10. Formaldehyde in Carpets, Flooring, Upholstery, and Fabrics

Formaldehyde is a colorless gas with a noticeable pungent smell that is also contained in a variety of household wood products and fabrics. There are small amounts of formaldehyde in just about every home. The World Health Organization classifies formaldehyde as a known human carcinogen. 

11. Wax Candle Fumes

According to one study, paraffin wax candles release toxic chemicals such as toluene and benzene, as well as soot that can quickly build up to unhealthy levels in enclosed, unventilated spaces. 

12. Office Machines and Stationery

These days, many people are working from home. Copiers, laser printers, graphics, and craft materials can also be a source of ultra-fine particles and VOCs.

13. Radon

Radon is a radioactive gas that seeps up through the ground and through cracks in the basement floor. It is the second leading cause of lung cancer in America according to the US National Cancer Institute–second only to cigarette smoking.

14. Fuel-Burning Gasses

Hazardous gas particles such as carbon monoxide and nitrogen dioxide are emitted by unvented or poorly vented fuel-burning appliances such as a fireplace, heater, wood or gas stove, water heater, or dryer. 

15. Other Biological Pollutants

These include mold, bacteria, viruses, pollen, and dust mites that can trigger hay fever or asthma.

How to Keep Indoor Air Cleaner

All of this probably sounds scary. Fortunately, all these air pollutants are manageable. In fact, you can do more about the air pollution inside your home than outside. Here are just a few things you can do to minimize the potential adverse effects of indoor air pollution:

  • Clean regularly with a vacuum cleaner that comes with a high-efficiency small-particle filter. Wipe dusty surfaces with a damp cloth. Wash bed sheets, pillow cases and blankets weekly to keep levels of the allergens low.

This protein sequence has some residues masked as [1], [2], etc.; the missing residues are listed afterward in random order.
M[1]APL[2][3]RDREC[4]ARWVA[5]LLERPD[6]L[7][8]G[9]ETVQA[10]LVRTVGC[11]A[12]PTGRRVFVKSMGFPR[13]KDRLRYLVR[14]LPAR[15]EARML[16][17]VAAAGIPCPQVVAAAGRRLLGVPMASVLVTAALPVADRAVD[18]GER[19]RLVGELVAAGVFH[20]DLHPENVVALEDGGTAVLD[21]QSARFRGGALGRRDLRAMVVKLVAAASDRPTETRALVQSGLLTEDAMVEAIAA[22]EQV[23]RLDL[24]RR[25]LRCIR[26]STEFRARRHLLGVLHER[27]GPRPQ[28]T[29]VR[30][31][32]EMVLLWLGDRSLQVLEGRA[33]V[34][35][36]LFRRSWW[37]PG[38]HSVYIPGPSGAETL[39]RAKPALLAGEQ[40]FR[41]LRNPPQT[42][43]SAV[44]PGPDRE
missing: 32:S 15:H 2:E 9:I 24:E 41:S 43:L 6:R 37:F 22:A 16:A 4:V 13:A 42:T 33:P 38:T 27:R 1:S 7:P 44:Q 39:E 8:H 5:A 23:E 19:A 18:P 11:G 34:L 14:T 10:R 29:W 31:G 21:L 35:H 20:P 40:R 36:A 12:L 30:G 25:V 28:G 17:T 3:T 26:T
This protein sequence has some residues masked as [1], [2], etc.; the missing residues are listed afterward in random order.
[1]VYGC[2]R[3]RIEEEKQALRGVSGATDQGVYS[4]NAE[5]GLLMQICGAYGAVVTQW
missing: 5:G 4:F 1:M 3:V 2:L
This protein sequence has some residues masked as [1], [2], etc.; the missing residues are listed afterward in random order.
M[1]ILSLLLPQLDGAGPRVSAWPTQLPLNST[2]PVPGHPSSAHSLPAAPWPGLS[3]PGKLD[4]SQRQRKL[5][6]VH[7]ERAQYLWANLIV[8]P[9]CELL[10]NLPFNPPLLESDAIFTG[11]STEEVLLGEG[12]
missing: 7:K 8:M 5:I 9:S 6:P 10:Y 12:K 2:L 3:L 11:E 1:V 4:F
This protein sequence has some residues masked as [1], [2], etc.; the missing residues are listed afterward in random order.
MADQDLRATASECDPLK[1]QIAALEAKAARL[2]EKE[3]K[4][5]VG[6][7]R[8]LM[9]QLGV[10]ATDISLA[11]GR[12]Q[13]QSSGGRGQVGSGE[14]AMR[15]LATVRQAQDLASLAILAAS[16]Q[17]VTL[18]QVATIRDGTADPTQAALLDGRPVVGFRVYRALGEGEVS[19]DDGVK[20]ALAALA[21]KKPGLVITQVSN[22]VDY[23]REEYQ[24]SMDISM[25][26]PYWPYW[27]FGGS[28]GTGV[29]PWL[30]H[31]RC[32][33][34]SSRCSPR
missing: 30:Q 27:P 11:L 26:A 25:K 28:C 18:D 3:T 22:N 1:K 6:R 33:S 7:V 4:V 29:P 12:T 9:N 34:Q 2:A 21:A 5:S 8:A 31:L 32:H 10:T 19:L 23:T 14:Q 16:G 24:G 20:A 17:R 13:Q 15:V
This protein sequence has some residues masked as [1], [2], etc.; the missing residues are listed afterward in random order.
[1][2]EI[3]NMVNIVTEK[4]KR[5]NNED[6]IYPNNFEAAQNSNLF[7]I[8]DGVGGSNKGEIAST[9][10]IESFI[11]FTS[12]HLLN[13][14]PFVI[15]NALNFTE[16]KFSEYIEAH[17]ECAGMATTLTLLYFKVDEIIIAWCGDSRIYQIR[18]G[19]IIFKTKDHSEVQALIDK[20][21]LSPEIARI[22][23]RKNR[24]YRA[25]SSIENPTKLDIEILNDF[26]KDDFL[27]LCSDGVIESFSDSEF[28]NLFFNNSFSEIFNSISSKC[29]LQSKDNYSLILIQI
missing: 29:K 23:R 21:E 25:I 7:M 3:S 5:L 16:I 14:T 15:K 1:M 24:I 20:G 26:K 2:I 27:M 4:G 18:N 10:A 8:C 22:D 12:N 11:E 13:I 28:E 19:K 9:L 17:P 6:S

• Replace air polluting items with safer products, or at the very least, reduce the amount and frequency of use. 
  • Opt for natural pest control products that biodegrade quickly.
  • Regularly ventilate indoor spaces to let fresh air circulate freely and frequently.
  • Use whole-house air filtration systems.
  • Install a whole-house water filtration system that not only improves drinking water quality, but also reduces exposure to chlorine vapors released during showering and washing.
  • Control  humidity. Excessive moisture in the air encourages the growth of mold, mildew, and fungi, particularly in basements and bathrooms. 
  • Replace toxin-releasing furniture and interior decorations with items certified as containing fewer pollutants.  
  • Seal attic spaces, windows, and doors to insulate against wildfire smoke
  • Clean fireplace and wood-burning chimneys at the beginning of every heating season.

Consult the Indoor Air Pollution Prevention Experts—Ongaro and Sons 

Proper air filtration and purification systems improves indoor air quality and reduces air pollutants. It’s a good idea to have a certified HVAC specialist perform regular maintenance on your system, to inspect and install proper air filtration in your home. Installing and maintaining an air filtration system to reduce indoor air pollution requires professional skill and knowledge. Call the heating and cooling specialists at Ongaro and Sons. We are Trane Comfort Specialists certified in high-efficiency HVAC systems and indoor air quality. As we like to say, “Ongaro and Sons puts the V back into HVAC.”